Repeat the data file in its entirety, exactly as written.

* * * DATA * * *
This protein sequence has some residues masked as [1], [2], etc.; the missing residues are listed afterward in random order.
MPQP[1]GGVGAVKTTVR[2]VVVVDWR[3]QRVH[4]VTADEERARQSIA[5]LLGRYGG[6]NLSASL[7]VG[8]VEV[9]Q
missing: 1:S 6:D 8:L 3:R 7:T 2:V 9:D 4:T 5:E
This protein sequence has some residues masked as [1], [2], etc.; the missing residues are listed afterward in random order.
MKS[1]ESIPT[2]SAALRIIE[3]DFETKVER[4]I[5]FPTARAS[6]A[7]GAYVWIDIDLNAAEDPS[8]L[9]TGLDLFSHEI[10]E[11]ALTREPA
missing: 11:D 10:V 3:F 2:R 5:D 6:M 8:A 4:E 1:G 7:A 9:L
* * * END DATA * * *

This protein sequence has some residues masked as [1], [2], etc.; the missing residues are listed afterward in random order.
MPQP[1]GGVGAVKTTVR[2]VVVVDWR[3]QRVH[4]VTADEERARQSIA[5]LLGRYGG[6]NLSASL[7]VG[8]VEV[9]Q
missing: 1:S 6:D 8:L 3:R 7:T 2:V 9:D 4:T 5:E
This protein sequence has some residues masked as [1], [2], etc.; the missing residues are listed afterward in random order.
MKS[1]ESIPT[2]SAALRIIE[3]DFETKVER[4]I[5]FPTARAS[6]A[7]GAYVWIDIDLNAAEDPS[8]L[9]TGLDLFSHEI[10]E[11]ALTREPA
missing: 11:D 10:V 3:F 2:R 5:D 6:M 8:A 4:E 1:G 7:A 9:L